Indian Pacific Brings Joy to Outback

WatsonSA“It is fair to say that Watson is smack bang in the middle of nowhere.”

If you look at a map of Australia it may not even appear there, for Watson has a population of zero.

Watson is situated on the railway line which joins Sydney with Perth, and it is out on the isolated Nullarbor Plain.

Once a small fettler settlement containing several houses for the families of workers who serviced the railway line, none of that is left at Watson anymore. In fact, there is precisely one piece of furniture that is all that is left of the settlement.

Sitting ride beside the railway track is an old lounge chair. It has been there for years and it is mostly unattended, but the lounge chair has one important purpose – it is where Santa Claus sits to greet the children and adults who flock to Watson in December each year to meet the Indian Pacific Christmas Train.

The Indian Pacific is one of the world’s great train journeys. Crossing the continent of Australia, it links Perth, on the Indian Ocean with Sydney on the Pacific shore. As well as being a great tourist train, it serves a secondary role as a local train for many of the small communities. Picking up passengers who live isolated lives to transport them to the big smoke, or wherever else they may wish to go.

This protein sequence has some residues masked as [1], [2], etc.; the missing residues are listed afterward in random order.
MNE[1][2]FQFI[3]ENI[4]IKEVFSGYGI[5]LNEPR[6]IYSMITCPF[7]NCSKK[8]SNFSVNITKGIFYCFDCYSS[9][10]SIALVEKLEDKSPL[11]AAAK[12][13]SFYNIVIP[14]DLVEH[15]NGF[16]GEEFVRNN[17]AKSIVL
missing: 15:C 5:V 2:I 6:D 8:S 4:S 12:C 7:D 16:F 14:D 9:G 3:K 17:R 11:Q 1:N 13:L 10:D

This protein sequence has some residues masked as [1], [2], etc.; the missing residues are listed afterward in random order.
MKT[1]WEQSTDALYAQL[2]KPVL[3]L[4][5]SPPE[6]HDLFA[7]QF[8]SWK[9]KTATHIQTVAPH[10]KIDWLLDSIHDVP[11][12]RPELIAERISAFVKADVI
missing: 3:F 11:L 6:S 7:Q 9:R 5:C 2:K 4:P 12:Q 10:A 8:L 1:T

Each year the Christmas Train brings cheer to the small outback towns by delivering a well-known singer to perform a concert and Santa to distribute gifts.

“At Watson, many of the people from the remote communities travelled for as much as five hours each way in order to enjoy this annual ritual.”

On the trip that I recently did, the artist was popular singing star Ricki Lee who put on a great concert in sometimes trying conditions. At Watson there was no stage, no electricity for amplification, just an old couch for her to sit on, and the onlookers to crowd around, and a welcome as good as she would get playing a stadium.

Performing a repertoire of songs which everyone knew, she introduced Santa, who climbed down from the train to be greeted by cheers.

The joy of the occasion was marvellous, and even inspirational. It was a very touching experience to see such isolated people connect with the outside world for a change, and to feel a sense of importance and a sense that at least someone cared for them.

The Indian Pacific makes many journeys across Australia each year; but it is the Christmas Train which best expresses that true symbol of generosity and inclusion which so represents a true Christmas spirit.

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